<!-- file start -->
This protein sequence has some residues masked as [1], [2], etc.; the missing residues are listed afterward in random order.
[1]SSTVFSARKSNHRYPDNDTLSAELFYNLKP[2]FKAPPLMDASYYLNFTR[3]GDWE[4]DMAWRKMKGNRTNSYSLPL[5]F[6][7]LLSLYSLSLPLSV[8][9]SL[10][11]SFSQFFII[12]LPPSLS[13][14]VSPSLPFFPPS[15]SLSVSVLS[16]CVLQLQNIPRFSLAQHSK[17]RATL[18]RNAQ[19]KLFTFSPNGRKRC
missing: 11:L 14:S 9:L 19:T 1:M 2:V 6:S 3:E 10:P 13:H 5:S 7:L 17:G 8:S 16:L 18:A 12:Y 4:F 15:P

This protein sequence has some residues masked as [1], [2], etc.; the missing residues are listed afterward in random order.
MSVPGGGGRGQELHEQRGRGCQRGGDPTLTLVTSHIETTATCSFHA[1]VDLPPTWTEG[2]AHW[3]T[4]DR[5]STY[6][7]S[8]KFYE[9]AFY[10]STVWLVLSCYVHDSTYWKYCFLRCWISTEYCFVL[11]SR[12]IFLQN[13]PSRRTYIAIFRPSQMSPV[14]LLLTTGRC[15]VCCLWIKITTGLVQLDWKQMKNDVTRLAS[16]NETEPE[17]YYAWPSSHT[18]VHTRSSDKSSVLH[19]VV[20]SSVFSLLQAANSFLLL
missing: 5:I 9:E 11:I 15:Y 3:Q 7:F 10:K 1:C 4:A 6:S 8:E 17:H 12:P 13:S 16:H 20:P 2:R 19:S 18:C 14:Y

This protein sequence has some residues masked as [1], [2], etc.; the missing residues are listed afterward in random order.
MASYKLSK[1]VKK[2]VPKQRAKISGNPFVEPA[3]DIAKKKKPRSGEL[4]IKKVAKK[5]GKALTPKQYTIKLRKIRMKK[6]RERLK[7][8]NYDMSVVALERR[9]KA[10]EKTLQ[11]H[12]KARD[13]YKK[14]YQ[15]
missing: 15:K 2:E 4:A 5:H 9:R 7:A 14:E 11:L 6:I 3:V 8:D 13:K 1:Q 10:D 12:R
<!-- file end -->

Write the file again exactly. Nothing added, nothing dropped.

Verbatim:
This protein sequence has some residues masked as [1], [2], etc.; the missing residues are listed afterward in random order.
[1]SSTVFSARKSNHRYPDNDTLSAELFYNLKP[2]FKAPPLMDASYYLNFTR[3]GDWE[4]DMAWRKMKGNRTNSYSLPL[5]F[6][7]LLSLYSLSLPLSV[8][9]SL[10][11]SFSQFFII[12]LPPSLS[13][14]VSPSLPFFPPS[15]SLSVSVLS[16]CVLQLQNIPRFSLAQHSK[17]RATL[18]RNAQ[19]KLFTFSPNGRKRC
missing: 11:L 14:S 9:L 19:T 1:M 2:V 6:S 3:E 10:P 13:H 5:S 7:L 17:G 8:S 16:L 18:A 12:Y 4:F 15:P

This protein sequence has some residues masked as [1], [2], etc.; the missing residues are listed afterward in random order.
MSVPGGGGRGQELHEQRGRGCQRGGDPTLTLVTSHIETTATCSFHA[1]VDLPPTWTEG[2]AHW[3]T[4]DR[5]STY[6][7]S[8]KFYE[9]AFY[10]STVWLVLSCYVHDSTYWKYCFLRCWISTEYCFVL[11]SR[12]IFLQN[13]PSRRTYIAIFRPSQMSPV[14]LLLTTGRC[15]VCCLWIKITTGLVQLDWKQMKNDVTRLAS[16]NETEPE[17]YYAWPSSHT[18]VHTRSSDKSSVLH[19]VV[20]SSVFSLLQAANSFLLL
missing: 5:I 9:E 11:I 15:Y 3:Q 7:F 10:K 1:C 4:A 6:S 8:E 17:H 12:P 13:S 16:H 20:P 2:R 19:S 18:C 14:Y

This protein sequence has some residues masked as [1], [2], etc.; the missing residues are listed afterward in random order.
MASYKLSK[1]VKK[2]VPKQRAKISGNPFVEPA[3]DIAKKKKPRSGEL[4]IKKVAKK[5]GKALTPKQYTIKLRKIRMKK[6]RERLK[7][8]NYDMSVVALERR[9]KA[10]EKTLQ[11]H[12]KARD[13]YKK[14]YQ[15]
missing: 15:K 2:E 4:A 5:H 9:R 7:A 14:E 11:L 6:I 3:V 8:D 13:K 1:Q 10:D 12:R